SHELF LIFE - Books - Arts and Entertainment - The Independent

SHELF LIFE

As literary classics get ever more elaborate footnotes, Brandon Robson asks: Who will edit the editors?

THE new Penguin edition of Wide Sargasso Sea may not be the best edited book I have ever read, but it is certainly the most edited. The first page contains no fewer than eight editorial footnotes. Note 1, which occurs in line two, glosses the phrase "They closed their ranks" with the shrewd observation that the narrator "sees the situation as a quasi- military one". Note 2 (at line three) translates the difficult Creole phrase "she pretty like pretty self" as "she is as pretty as prettiness itself is". Notes 3 and 4 are applied to consecutive words.

And so it goes on. The editor, Angela Smith, cannot quite keep up this frantic pace for the whole book but she does her best. Her guiding principle seems to be that it doesn't matter if the footnotes tell the reader things they already know, the truly important thing with notes is that there must be plenty of them. Note 17, applied to the word "cockroaches", informs us that "cockroaches are nocturnal scavengers and household pests; they are usually black or brown and associated with dirt and decay". Note 20 (we're on page 11 by now) glosses "chain gang" as "convicts who are chained together and forced to do hard labour".

To be fair, not all the notes state the obvious; others state the recondite. I didn't know, for instance, that Spanish Town was founded in 1523, nor that Prince Rupert of the Rhine settled in England in after the Restoration, nor that every part of the oleander is poisonous. Now, I'm not against learning new things. I enjoy browsing through encyclopaedias. But not when I'm trying to read a novel.

The problem is that the purpose of Smith's notes is unclear; why is she telling us all this stuff? Is it to help us appreciate the novel? But the notes have the opposite effect. They draw attention away from Jean Rhys's novel and towards Angela Smith's scholarship. Note 34, for example, on Aunt Cora's wry comment "Unhappily, children do hurt flies", tells us that this is an allusion to King Lear, Act IV scene 1. The only purpose of this (in my view, rather shaky) claim is to advertise the fact that Angela Smith has read King Lear - which, as a Senior Lecturer in English, she bloody well ought to have done.

Perhaps I should feel grateful for the hard work Ms Smith has put in on my behalf. For she certainly has worked very hard indeed. In total there are 145 footnotes (for a novel of l19 pages). There are also seven pages of general notes, a 17-page introduction (with 18 footnotes of its own), a three-page "Note on the Text", an appendix which reprints Francis Wyndham's "Introduction to the First Edition" and a list of further reading suggestions which runs to 45 titles.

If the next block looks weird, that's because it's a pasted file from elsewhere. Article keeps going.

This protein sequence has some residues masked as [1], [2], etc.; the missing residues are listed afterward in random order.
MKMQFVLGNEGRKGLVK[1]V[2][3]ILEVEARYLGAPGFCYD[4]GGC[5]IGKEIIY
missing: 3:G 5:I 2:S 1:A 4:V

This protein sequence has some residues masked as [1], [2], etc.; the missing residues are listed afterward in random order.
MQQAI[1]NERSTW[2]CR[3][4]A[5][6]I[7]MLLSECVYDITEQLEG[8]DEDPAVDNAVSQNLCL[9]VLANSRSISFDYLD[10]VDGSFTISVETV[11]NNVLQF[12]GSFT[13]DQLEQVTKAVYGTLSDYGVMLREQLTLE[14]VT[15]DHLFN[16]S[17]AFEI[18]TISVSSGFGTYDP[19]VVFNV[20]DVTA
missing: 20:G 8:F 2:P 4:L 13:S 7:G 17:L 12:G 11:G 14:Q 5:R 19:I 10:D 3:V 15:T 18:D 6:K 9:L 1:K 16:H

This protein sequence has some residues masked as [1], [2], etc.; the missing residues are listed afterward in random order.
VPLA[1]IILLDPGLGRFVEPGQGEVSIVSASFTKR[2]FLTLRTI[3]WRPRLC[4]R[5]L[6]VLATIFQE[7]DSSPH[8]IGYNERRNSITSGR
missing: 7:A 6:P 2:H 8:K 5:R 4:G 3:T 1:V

But I do not feel grateful. I feel intensely irritated. Reading Wide Sargasso Sea under these conditions is like trying to watch a film with somebody sitting next you constantly nudging you in the ribs, explaining the plot, commenting on the characters, feeding you unwanted titbits of information about the director's other works and the biographies of the actors. You may object that the comparison is not quite fair, after all, you don't have to look up the notes. Even if you don't, however, the little hovering numbers are still distracting, like a cloud of gnats getting between you and the text. And in practice a kind of exasperated curiosity impels you to look them up: what can she possibly find to say about plantains? (They're a species of banana and must be cooked before eating, that's what.) Is she really going to patronise me by translating "La Belle" as "The Beauty"? (Yes, she is.)

Wide Sargasso Sea is a set text for the Open University Introduction to Humanities course this year, so some 7,000 students will be sharing my exasperation. Perhaps Angela Smith is not entirely to blame; perhaps she was under pressure to produce an extra-scholarly edition. Perhaps, too, she was influenced by the growing trend for academics to stamp their intellectual authority all over the books they edit; certainly she is far from being the only culprit. But it's high time this trend was curbed. Who will edit the editors?

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